What Are Chameleon Carriers?

There is a term well-known in the trucking industry and among those who deal with the effects of trucking accidents: chameleon carrier. However, the term is not one commonly known by those not familiar with the trucking industry. Essentially, a chameleon carrier is a trucking company that has shut down their business artificially, then reopens under a new name and legal identity. By doing this, these companies receive a new U.S. Department of Transportation (USDOT) number, effectively resetting their safety record and avoiding responsibility for their previous violations.

Chameleon carriers pose a significant safety problem to the public. Trucks operated by these companies are three times more likely to be in a crash involving serious injury or fatality, compared with other new applicant carriers. This is not all that surprising, considering that these companies are generally trying to get a new start because they have had regulatory and safety issues in the past. Instead of paying the fines and making the required changes for violating Federal Motor Carrier Safety Administration (FMCSA) regulations, the company owner shuts down the company, then reopens the same operation under a different name and USDOT ID. But they are still operating the same trucks—many of which have serious safety violations—with the same drivers, many of whom have already caused serious accidents and should not be behind the wheel.

How Pervasive is the Problem?

The Government Accountability Office (GAO) reports that in 2010, there were 1,136 new applicants suspected to be chameleon carriers. That is up from 759 in 2005. Moreover, chameleon carriers were responsible for 3,561 injuries and 217 deaths from 2005 to 2010.

Take one Lansing, Michigan company for example. Specialized Solutions has 37 trucks and 21 drivers, and in 2016 it covered 3.8 million miles. But the DOT has cited Specialized Solutions with enough citations to earn it an “unsatisfactory” rating. These violations include falsifying log books, failing to keep minimum records of inspection and vehicle maintenance, and using a driver before receiving negative drug test results.

Moreover, an investigation revealed that the company’s owner had previously operated the trucking company Azda Logistics. And that company appears to have been a chameleon carrier for at least four other companies, three of which were put out of service.

Until recently, regulators including the FMCSA have not been very effective at cracking down on these trucking companies. Fortunately, changes are being made to combat the problem. Last year, the GAO released a study on the subject, urging the FMCSA to revise their process for judging new applicants.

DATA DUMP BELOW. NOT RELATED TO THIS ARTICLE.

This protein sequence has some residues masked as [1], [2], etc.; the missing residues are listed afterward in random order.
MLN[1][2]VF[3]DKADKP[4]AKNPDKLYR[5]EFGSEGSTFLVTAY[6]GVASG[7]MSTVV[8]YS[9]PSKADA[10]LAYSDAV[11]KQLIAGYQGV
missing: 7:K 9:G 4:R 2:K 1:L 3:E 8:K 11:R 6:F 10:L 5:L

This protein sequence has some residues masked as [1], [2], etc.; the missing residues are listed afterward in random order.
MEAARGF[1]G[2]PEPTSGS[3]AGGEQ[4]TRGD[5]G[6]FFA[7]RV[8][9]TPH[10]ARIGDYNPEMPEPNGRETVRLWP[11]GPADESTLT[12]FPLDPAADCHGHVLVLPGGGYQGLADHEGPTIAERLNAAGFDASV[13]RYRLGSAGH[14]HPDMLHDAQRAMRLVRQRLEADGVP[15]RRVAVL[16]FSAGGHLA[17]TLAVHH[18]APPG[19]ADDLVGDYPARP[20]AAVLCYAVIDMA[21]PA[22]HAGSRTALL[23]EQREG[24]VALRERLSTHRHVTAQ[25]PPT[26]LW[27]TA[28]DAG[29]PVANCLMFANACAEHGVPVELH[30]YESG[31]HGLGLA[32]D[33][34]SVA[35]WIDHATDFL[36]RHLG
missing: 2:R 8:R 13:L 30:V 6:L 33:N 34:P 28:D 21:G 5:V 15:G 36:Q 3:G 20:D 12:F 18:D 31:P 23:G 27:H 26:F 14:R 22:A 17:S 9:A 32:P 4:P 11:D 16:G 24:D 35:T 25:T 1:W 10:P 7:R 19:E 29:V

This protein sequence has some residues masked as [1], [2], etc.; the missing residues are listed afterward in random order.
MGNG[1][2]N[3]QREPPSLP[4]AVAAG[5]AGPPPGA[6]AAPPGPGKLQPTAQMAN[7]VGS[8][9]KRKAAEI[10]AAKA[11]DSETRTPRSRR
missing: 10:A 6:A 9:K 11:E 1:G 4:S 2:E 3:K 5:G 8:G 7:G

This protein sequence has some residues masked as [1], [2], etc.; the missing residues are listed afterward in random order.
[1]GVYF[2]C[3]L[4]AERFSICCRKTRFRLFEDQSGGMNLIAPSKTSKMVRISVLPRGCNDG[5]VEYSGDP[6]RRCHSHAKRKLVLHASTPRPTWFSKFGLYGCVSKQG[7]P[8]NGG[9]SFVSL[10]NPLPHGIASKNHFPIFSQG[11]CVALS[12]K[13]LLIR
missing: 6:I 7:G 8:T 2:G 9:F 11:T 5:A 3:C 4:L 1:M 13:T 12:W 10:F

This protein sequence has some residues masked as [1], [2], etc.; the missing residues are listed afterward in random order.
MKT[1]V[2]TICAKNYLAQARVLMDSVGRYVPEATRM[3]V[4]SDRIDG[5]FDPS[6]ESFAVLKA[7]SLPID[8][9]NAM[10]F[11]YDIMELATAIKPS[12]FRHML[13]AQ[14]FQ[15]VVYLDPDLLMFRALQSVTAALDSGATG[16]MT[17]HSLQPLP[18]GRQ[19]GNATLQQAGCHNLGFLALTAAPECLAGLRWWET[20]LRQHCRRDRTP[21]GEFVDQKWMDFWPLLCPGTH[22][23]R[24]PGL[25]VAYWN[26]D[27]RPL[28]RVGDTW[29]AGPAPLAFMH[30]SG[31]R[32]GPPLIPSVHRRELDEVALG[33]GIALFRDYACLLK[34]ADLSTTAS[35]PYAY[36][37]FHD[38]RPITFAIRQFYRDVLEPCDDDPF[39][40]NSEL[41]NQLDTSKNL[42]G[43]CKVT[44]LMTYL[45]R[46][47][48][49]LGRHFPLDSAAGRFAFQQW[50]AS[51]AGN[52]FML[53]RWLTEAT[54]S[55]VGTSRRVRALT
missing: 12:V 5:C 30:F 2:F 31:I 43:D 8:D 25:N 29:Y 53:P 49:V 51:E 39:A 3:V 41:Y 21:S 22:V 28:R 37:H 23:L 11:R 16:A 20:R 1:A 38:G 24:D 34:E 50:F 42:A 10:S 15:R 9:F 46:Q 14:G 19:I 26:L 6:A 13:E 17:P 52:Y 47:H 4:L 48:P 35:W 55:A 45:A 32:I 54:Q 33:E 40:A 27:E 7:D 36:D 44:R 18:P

Cracking Down on Chameleon Carriers

The FMCSA has begun using a software that uses an algorithm to determine the likelihood that an applicant might be a chameleon carrier. The program, known as Application Review and Chameleon Investigation (ARCHI), compares each new carrier to older carriers. It searches for similarities in name, ownership and other criteria, to see if it too closely resembles a previously existing trucking company. From there, the suspicious companies are further vetted to determine whether they might be chameleon carriers. The program looks for things such as whether the older company declared bankruptcy, had outstanding fines, or was involved in a serious crash.

Using this data, the FMCSA can more easily identify these dangerous companies and shut them down. Insurers are also making use of the data, which allows them to determine whether a new carrier is operating illegally or poses a significant safety risk on the road.

This is particularly good news for trucking companies that are safe, legitimate, and compliant with regulations. Chameleon carriers are statistically more dangerous on the roads, and their unsafe operations can impact overall insurance premiums for all trucking companies.

There is still more to be done to ensure these unsafe trucking companies do not get a free pass to disregard their violations and continue their unsafe practices. Hopefully the new technology being used by the FMCSA will help bring down the unsettlingly high number of chameleon carriers operating on U.S. roadways.

“Trucking companies who game the system put everyone on the road at risk. These carriers must not be permitted to get away with this tactic any longer,” said Attorney Walter Clark, founder of Walter Clark Legal Group.

Indio Accident Attorney

Our firm has been handling personal injury cases throughout the California Low Desert and High Desert communities for over 30 years. With a 95% success rate, the California personal injury attorneys at Walter Clark Legal Group will fight to hold those responsible for your loss accountable and win compensation to cover medical bills, lost wages, and pain and suffering. If you have been injured in a truck accident and want to discuss your legal options, contact us today for a free consultation with an experienced personal injury lawyer. We have offices in Indio, Rancho Mirage, Victorville, and Yucca Valley and represent clients through the entire California Low Desert and High Desert communities.

DISCLAIMER: The Walter Clark Legal Group blog is intended for general information purposes only and is not intended as legal or medical advice. References to laws are based on general legal practices and vary by location. Information reported comes from secondary news sources. We do handle these types of cases, but whether or not the individuals and/or loved ones involved in these accidents choose to be represented by a law firm is a personal choice we respect. Should you find any of the information incorrect, we welcome you to contact us with corrections.

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